South West Tour

By
Mel Evans

This month pride of place must go to the ‘South West Climbing Trip’ organised on behalf of WBMC by Ken. Initially ten beds were booked in the Climbers’ Club Hut, ‘The Counthouse’, at Bosigran, half way between St Ives and St Just, on the North coast of Cornwall but, for a variety of reasons, just Ken and myself left late on Sunday afternoon for what turned out to be an absolutely fantastic week of climbing.

Monday saw us wake to see dense sea mist clinging to the cliffs, but as the morning wore on this slowly evaporated to reveal a gloriously clear sky. These conditions were to be repeated for almost the entire week. By 8.30am our number had grown to four! Dave Covington, a member now living in Cornwall, had joined us for the day and, after spending the night on an adjacent car park, Nick emerged refreshed and rarein’ to go. He had driven down in the early hours after spending an exciting weekend at the ‘Gower Climbing Festival’. Over breakfast he proceeded to whet our appetite with tales of climbing with local activists on ‘King Wall’.

By mid-morning we were strolling beneath Bosigran Main Cliff on a terrace 45 metres above Porthmoina Cove. On the opposite side of the cove ran the long, pinnacled, Bosigran ‘commando’ Ridge. What a fantastic landscape.

Dave and I began by tackling ‘Doorpost’, a 3-star 60m climb detailed in the iconic book ‘Classic Rock’. I set off up what the guide book describes as, ‘the perfect Cornish climb’, following a rightward rising traverse-line to the first belay. Dave followed through and up twin cracks before the final rib was finished on large knobbly holds. By the time we topped out Ken and Nick were already back down after completing ‘Ledge Climb’. They then followed us before moving to a third route ’Ochre Slab Route II’ on the Seaward Cliff while Dave and I enjoyed a leisurely chat before ‘Ledge Route’. He then returned home leaving me to savour the late afternoon sun while sitting high above a perfectly calm sea. A fantastic setting and a fantastic first day.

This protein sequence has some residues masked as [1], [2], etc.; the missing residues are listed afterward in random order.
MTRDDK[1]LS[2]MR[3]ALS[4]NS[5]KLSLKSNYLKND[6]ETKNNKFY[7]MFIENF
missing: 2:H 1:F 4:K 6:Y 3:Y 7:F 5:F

Walking off, the stillness was suddenly shattered by an increasingly angry voice gradually taking on a more and more desperate quality. First to be spotted was the young leader sitting comfortably at a top-out with seemingly not a care in the world, enjoying life to the full, living the dream; directly below and underneath an overhang, jammed in a large corner well out of sight was his female companion. Was she mad? She was livid. She was literally hanging on for dear life, completely stuck, while her partner seemed more interested in enjoying the late afternoon sunshine? Finally, after what seemed an eternity, there was movement and, chuckling, we left them to complete their route and further explore a somewhat fraught relationship!

Tuesday morning saw us on ‘Commando Ridge’ which, at 210m, must be one of the best VD / scrambles going. The afternoon saw us drive to ‘Chair Ladder’ southeast of Land’s End. The base of these cliffs is tidal so we planned to arrive in time to scramble down and be ready to climb at low tide, 5.30pm. The short walk in saw us acknowledge the coastguard in the lookout on the headland; it was good to know that our presence had been noted.